This morning a hearing was held before Judge David Carter on the plaintiffs’ motion to grant a temporary order restraining local governments from evicting or arresting homeless people on the bed of the Santa Ana River1 Last week, in anticipation of today’s hearing, Carter issued a temporary injunction which is set to expire at midnight tonight.
UPDATE: The Times (finally) got around to covering this development this afternoon. Here’s their story on the temporary restraining order.
I’m not really covering the lawsuit, filed on January 29, by the Orange County Catholic Worker and Carol Sobel’s law firm against Orange County for civil rights violations incurred against homeless human beings living on the bed of the Santa Ana River.1 You can read the initial complaint here to get an idea of what’s going on.
Yesterday afternoon the plaintiffs asked the County when they were going to start arresting people living on the riverbed and the County replied at 5:31 p.m. that arrests would begin today, February 7. Read the entire email exchange here:
Consequently, beginning tomorrow morning, OCSD personnel will begin advising people remaining on the District Santa Ana Riverbed property that they must vacate or may be cited and/or arrested for trespassing.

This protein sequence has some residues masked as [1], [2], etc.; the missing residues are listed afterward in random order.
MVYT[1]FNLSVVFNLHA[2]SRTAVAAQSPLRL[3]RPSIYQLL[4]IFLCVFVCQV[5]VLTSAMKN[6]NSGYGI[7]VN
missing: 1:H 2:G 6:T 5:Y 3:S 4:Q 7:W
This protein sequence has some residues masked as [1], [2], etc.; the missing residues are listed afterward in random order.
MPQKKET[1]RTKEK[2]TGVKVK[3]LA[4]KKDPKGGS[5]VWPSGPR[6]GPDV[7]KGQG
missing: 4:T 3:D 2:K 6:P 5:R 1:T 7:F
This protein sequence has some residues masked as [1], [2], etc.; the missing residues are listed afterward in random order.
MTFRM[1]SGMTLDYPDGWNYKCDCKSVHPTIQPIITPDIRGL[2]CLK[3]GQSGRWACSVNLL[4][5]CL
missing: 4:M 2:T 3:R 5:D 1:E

This prompted the plaintiffs to file an Emergency Request to Stay Arrests with the court. The metadata of that PDF suggests it was written at 5:59 yesterday, about half an hour after the County’s reply. There is a transcription after the break.
Recall that last month Judge Otero issued a preliminary injunction forbidding the City of Los Angeles from confiscating the property of homeless people in and/or around Skid Row without following required due process. Today the City filed a motion asking Otero to clarify what he meant. They also filed a proposed order for the Judge’s signature which, I imagine, is mostly of value here as it shows what the City wishes the injunction means.
Judge James Otero just today issued an order granting an injunction prohibiting the City of Los Angeles from confiscating the property of homeless people living on Skid Row without following a detailed procedure meant to protect their property rights. In order to grant this order, Otero had to find that the claims of the plaintiffs against the City were likely to succeed, and this he did. In particular, he analyzed the evidence that the City submitted in opposition to the request for a restraining order and stated unequivocally that “The counterevidence submitted by Defendants, including the videos, are at best inconclusive.” This strikes my (uninformed) eye as a fairly bad start to the City’s defense of this case, which is a fairly good omen for justice, fairness, and humanity in this City of Angels.